Welcome to WebmasterWorld Guest from 220.127.116.11
All proceeds from www.example.com for the month of September will be matched and donated to the Red Cross Hurricane Katrina Relief fund. Please take the time to visit the site and click one of our banners. Please don't hesitate to click everyday all month long. It's simple, easy, and for a good cause. </paraphrase>
If you follow the URL www.example.com you will see the only ad unit they have are Google's at the very bottom of the footer...
Now while I have no trouble with helping the victims, I believe this is an extreme violation of Google AdSense policy, and them being a new none reputable .com the potential for fraud is very high.
I have sent an email to Google Abuse addressing the issue, but would just like to see if anybody else felt insulted at the idea?
[edited by: Jenstar at 3:49 pm (utc) on Sep. 2, 2005]
[edit reason] paraphrased email quote; actual quotes not allowed as per TOS [/edit]
Why not do as Craigslist has done. Post the information so people can donate directly end eliminate the middleman.
That provides a lot more transparency for what happens to your money and probably a lot more results in making sure it's used properly.
I have sent an email to Google Abuse addressing the issue
Google prefers that you file a TOS violation by clicking on the "ads by Google" link on the violating website. Here is more info
, but would just like to see if anybody else felt insulted at the idea?
Yes, I feel insulted. Stealing money claiming you're going to donate it to the Red Cross. Gimme a break.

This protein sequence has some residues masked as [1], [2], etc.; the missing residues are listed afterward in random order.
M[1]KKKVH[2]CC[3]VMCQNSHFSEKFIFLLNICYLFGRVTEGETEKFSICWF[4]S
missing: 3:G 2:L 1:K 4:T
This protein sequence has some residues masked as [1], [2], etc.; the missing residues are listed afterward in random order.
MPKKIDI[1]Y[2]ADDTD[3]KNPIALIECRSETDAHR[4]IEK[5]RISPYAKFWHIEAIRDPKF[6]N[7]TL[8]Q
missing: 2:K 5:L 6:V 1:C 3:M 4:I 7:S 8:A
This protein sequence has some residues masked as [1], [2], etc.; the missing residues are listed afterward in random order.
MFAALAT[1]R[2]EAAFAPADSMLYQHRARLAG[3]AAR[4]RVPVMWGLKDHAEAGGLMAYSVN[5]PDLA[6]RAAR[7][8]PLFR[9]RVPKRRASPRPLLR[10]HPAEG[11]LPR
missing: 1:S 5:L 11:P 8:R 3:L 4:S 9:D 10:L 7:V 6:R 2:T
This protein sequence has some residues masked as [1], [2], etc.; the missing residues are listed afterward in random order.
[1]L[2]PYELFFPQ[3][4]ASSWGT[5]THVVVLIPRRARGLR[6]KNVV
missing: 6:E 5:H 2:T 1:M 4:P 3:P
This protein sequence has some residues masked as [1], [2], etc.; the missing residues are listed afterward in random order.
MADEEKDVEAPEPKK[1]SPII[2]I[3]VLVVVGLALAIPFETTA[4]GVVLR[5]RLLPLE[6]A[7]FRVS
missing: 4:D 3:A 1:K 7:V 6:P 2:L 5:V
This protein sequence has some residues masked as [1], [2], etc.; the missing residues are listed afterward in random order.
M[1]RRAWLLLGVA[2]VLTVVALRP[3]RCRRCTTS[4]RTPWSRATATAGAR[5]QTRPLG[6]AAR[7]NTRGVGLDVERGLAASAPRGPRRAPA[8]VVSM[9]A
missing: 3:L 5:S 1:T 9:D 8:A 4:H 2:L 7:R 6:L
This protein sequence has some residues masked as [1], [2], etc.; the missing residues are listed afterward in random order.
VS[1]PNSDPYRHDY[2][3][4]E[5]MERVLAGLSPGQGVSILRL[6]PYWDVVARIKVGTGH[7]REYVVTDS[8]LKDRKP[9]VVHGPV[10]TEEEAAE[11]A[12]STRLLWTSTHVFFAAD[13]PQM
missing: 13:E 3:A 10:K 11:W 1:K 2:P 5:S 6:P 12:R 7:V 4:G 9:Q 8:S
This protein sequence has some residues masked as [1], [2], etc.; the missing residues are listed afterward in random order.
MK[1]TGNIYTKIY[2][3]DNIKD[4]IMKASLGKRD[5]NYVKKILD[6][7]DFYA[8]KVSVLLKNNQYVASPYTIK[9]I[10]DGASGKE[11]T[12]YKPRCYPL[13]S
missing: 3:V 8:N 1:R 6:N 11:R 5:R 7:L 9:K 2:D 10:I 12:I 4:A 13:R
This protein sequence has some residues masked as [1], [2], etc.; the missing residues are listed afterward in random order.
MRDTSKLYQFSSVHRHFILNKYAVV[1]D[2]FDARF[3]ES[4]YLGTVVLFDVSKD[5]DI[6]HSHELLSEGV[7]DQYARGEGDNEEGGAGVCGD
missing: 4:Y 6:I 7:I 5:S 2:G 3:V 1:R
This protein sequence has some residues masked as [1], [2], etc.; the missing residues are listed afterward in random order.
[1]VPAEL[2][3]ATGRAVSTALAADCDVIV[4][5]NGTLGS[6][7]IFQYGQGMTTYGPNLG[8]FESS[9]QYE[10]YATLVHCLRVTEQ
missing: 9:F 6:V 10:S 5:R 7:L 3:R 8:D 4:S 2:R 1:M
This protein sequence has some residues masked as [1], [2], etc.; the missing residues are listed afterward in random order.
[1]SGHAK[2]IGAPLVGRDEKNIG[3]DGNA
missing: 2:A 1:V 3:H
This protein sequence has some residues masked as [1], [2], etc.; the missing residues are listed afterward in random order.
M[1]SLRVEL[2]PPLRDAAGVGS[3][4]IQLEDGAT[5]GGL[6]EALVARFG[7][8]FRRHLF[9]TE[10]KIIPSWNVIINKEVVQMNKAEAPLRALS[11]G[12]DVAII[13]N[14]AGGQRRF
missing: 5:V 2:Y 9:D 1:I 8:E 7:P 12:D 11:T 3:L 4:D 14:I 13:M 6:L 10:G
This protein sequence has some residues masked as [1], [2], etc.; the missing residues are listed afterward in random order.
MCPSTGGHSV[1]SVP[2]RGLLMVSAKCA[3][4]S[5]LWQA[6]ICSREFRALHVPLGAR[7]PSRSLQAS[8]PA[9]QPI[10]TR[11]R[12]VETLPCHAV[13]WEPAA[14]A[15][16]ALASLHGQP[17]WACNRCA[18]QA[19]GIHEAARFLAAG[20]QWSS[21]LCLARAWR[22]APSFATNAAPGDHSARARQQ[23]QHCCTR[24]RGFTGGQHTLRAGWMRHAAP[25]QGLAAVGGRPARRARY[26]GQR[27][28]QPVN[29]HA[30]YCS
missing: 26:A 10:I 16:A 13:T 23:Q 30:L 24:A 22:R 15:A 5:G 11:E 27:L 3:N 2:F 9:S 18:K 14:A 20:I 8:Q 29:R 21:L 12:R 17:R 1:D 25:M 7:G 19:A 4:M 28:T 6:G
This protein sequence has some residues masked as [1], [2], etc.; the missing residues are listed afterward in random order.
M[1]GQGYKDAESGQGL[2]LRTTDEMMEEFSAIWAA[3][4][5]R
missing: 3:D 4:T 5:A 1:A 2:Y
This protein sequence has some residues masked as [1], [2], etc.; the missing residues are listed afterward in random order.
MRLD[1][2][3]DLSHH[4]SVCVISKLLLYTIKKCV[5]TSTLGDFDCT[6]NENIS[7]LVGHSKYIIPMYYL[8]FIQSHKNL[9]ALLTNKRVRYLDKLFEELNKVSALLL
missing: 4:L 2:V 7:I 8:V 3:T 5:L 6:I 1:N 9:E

Although it is a good idea for us publishers to help such a worthy cause as the Red Cross. Donate til it hurts, just don't donate stolen money.
Two threads about this previously in the AdSense forum:
A good proposal from the first thread is to replace your AdSense ads temporarily with banners for a charity organisation. In that case you know that all donations are genuine and at the time of the tsunami disaster, CTR was extremely high according to Macro's post.
Making money on dead & desperate people? That must be the very last thing a human being can do.
That's exactly what they're doing.
Eager to earn money.. up to which point?
I'm, personally, donating a fixed amount of "EACH" and every single check that I receive to charity organizations. So, do it man.. But not in this way. Do it with your every check, not only after a hurricane.. You'll see that you'll earn more month after month by donating a fixed percent. That's guaranteed. I swear you. If no one sees it, you can believe there's at least one.
totally agree with teasers, its not only a theft from advertisers, but its not humane also ... how sick someone must be to try profit from that awful disaster... or at least I think so... Well wishes to all people there...
That is exactly why I took the time to report them and open this discussion here. I've been solicited to click Ad's randomly once or twice before for various reasons, but coming from that preticular website it gave me a sick feeling in my stomach.
I've just visited the website and the space where Goggle Ad's used to show up now display's a 403 Forbidden error page that states "You are not authorized to view this page"
Looks like Google got the job done...
They are sending the money the red cross so what's your problem?
They are not donating THEIR money to the red cross, they are donating SOMEONE ELSES money to the red cross. That is two completely different things.
I would be offended as an advertiser if my money were being fraudulently given to the red cross (with Google profiting from this) - I would rather give the money direct (without google taking their cut).
Is it possible a competitor could have sent the mass mail?
NO one is stupid enough to do such a thing.
Or maybe there are ...
Not likely at all...
The originating address, and email headers all contained info directly from said domain. Seeing as it is solely a forum with 400 and change members, 4000 odd posts and no other content on the site what so ever, I highly doubt someone would go to the trouble to expertly spoof an email that well.